• Winston Smith says:

        No, I disagree somewhat. The problem is a complete lack of a healthcare “market” due to 3rd party billing, otherwise known as insurance companies. Third party payment is nothing but privatized socialism. Tort reform may be needed but the most relevant point is that insurance pays for everything – there is no motivation for the consumer to properly price their medical delivery. This is ridiculous. My car insurance doesn’t pay for my gas, oil changes, car washes, dings, etc. In a true market, the consumer is at the forefront of decisions, not so in the health market.

        My recent anecdote. Due to severe dry skin from time to time I get severely impacted ear wax that can cause vertigo and other issues. In the last 20 years I’ve had to get my ears cleaned out promptly 3X. 15-20 years I went to a walk in clinic in Mass and paid $20, quite reasonable. 4 years ago $75 @ a Walmart in Maine. And just recently $330 @ a walk in clinic in Florida. Unfortunately, my insurance co. won’t cover such non-emergency, emergencies. Even so, on what planet does anyone think that $330 for less than 30 minutes by a nurses assistant using a bulb and water solution is reasonable or what the true “market” price is? That comes to $660 an hour for a relatively “unskilled” medical practitioner using low tech equipment.. When Obamacare hits it will only get worse. Within a year healthcare costs will be like 30% of GDP. This won’t end well.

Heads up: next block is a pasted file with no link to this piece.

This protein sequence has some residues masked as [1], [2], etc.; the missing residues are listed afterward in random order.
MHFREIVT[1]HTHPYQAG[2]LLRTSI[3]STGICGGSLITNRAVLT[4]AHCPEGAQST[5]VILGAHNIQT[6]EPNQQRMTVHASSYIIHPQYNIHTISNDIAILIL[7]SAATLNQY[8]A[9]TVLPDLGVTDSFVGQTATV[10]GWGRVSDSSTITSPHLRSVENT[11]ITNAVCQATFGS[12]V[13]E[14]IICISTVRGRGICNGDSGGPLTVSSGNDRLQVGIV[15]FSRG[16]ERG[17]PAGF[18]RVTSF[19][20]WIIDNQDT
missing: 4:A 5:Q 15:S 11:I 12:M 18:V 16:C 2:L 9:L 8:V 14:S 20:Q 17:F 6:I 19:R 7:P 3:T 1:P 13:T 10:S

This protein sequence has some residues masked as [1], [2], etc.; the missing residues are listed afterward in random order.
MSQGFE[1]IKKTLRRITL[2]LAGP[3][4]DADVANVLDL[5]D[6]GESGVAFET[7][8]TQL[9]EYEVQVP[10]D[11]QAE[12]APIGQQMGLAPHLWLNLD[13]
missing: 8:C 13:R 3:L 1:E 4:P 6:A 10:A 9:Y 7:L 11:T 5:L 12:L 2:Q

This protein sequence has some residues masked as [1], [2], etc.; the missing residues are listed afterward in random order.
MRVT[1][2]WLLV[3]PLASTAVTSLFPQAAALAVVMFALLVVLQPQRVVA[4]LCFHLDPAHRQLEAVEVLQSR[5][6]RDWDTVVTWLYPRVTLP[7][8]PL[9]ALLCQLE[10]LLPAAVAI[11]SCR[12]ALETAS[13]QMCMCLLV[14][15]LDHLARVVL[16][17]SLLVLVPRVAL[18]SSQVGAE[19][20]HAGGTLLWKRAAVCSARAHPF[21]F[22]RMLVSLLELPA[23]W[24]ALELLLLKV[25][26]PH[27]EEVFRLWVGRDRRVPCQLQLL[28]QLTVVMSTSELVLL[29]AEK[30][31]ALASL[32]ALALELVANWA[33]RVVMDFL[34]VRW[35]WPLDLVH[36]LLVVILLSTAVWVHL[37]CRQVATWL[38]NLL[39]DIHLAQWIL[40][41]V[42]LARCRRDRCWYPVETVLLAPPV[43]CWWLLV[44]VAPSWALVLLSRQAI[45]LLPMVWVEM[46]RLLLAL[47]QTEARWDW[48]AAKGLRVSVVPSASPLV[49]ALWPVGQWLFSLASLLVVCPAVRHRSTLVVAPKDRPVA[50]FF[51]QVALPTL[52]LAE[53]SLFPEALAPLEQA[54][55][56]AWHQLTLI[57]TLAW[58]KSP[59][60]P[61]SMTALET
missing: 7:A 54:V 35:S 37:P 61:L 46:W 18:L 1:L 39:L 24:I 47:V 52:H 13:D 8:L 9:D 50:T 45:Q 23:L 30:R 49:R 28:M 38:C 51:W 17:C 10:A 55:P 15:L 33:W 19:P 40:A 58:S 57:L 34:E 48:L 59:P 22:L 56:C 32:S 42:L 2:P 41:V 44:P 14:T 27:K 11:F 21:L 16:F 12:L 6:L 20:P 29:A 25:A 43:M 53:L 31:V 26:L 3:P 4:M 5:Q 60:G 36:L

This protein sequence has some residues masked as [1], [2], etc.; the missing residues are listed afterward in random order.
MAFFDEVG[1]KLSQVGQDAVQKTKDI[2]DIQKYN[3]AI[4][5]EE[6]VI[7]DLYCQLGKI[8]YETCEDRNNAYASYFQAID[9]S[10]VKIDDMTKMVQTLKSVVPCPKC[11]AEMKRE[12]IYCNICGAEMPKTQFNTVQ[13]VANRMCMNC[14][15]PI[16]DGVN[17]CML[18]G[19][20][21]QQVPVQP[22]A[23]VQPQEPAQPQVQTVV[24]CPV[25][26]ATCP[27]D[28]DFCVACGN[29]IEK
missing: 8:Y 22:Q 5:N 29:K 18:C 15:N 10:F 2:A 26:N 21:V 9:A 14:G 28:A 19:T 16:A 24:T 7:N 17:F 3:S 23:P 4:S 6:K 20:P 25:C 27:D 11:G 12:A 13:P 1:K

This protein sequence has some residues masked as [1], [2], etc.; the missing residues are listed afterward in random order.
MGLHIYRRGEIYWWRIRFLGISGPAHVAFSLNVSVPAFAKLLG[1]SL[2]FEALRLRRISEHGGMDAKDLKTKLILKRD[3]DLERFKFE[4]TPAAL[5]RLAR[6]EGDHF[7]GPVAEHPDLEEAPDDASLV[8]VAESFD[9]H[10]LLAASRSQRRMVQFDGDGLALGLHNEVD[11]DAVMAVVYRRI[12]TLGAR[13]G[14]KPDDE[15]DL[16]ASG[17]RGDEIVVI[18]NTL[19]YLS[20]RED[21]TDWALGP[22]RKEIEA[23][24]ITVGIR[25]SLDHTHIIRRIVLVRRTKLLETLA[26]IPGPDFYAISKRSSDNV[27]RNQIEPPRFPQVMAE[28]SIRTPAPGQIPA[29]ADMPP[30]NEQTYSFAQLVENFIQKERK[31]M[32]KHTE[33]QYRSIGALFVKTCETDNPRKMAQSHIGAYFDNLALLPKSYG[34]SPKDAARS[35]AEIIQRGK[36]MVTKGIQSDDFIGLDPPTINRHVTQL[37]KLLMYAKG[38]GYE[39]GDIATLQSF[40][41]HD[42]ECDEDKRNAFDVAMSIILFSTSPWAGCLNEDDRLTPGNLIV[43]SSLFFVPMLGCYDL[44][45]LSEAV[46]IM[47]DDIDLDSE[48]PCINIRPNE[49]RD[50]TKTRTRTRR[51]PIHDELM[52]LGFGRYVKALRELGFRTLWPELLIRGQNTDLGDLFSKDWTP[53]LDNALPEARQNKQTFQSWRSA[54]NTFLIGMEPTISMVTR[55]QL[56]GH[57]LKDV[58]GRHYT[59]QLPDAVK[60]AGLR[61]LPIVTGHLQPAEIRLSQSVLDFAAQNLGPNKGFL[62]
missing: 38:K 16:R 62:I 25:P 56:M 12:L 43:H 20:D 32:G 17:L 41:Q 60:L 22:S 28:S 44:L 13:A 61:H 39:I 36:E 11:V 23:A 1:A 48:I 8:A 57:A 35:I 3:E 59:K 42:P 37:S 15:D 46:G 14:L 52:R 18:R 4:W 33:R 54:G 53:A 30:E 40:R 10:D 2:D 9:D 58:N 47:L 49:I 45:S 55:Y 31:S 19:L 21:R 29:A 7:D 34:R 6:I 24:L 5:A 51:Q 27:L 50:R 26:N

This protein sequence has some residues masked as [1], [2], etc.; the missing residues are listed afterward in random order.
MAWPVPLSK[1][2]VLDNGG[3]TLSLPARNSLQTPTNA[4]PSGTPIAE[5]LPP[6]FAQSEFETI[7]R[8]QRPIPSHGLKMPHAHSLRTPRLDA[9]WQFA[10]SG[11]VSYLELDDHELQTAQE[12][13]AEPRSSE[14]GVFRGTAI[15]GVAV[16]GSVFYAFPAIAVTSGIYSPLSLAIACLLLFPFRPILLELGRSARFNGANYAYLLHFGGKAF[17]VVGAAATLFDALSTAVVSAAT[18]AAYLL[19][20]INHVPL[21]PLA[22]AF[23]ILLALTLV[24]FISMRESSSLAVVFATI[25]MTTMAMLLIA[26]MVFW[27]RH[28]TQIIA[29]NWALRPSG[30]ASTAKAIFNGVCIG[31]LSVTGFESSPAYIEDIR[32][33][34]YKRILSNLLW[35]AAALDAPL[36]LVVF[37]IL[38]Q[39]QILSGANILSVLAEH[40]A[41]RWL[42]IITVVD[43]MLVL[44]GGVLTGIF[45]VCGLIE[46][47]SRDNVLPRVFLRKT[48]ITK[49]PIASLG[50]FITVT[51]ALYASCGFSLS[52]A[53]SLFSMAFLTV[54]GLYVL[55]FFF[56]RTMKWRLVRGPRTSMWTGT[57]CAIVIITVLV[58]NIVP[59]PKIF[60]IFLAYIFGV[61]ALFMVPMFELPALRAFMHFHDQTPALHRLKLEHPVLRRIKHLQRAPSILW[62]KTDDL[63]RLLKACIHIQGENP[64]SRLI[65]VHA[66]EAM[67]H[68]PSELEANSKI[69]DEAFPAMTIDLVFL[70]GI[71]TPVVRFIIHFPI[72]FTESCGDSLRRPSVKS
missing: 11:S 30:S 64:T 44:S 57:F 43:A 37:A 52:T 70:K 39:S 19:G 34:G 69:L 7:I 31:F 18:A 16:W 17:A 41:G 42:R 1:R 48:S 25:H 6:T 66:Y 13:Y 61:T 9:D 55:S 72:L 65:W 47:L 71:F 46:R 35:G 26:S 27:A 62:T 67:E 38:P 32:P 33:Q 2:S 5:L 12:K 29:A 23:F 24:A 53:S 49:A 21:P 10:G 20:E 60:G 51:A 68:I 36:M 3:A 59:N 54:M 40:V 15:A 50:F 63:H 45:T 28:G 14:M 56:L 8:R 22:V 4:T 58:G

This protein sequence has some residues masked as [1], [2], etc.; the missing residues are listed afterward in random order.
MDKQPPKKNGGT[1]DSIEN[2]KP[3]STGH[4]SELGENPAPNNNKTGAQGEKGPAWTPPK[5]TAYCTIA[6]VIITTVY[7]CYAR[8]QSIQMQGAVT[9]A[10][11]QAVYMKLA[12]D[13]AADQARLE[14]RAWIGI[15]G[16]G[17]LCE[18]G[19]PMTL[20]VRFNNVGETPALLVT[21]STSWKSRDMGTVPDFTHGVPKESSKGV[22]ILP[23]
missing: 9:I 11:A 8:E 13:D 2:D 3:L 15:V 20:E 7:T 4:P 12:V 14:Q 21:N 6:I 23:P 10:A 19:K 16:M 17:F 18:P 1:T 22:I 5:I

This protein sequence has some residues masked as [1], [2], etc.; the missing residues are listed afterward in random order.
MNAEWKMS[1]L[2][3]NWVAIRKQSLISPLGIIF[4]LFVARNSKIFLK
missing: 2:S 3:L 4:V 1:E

• Bill Burke says:

        We’re very close to agreeing. The root of all these evils is government. “Private Insurance” was born as a way for companies to skirt wage and price controls during the new deal. To say it the more precisely and correctly, government distorted a market and the market found a way to fix the distortion. The unintended consequence was that insurance benefits cannot easily be unwound. To compound the issue, Johnson’s “Great Society” gave us Medicare and Medicaid. Those programs are bankrupt by any objective standard. I worked (a LONG time ago) in a medical lab as the accounting manager. Every time Medicare changed (i.e. CUT) reimbursement rates, the private insurance companies followed within one or two workdays. i.e. government continues to distort the market. The response now? “Private pay” (your ear wax example) gets gouged to subsidize the under payment mandated by government.

        Find a way to unwind Medicare, Medicaid and do away with private insurance and I’m right with you!!!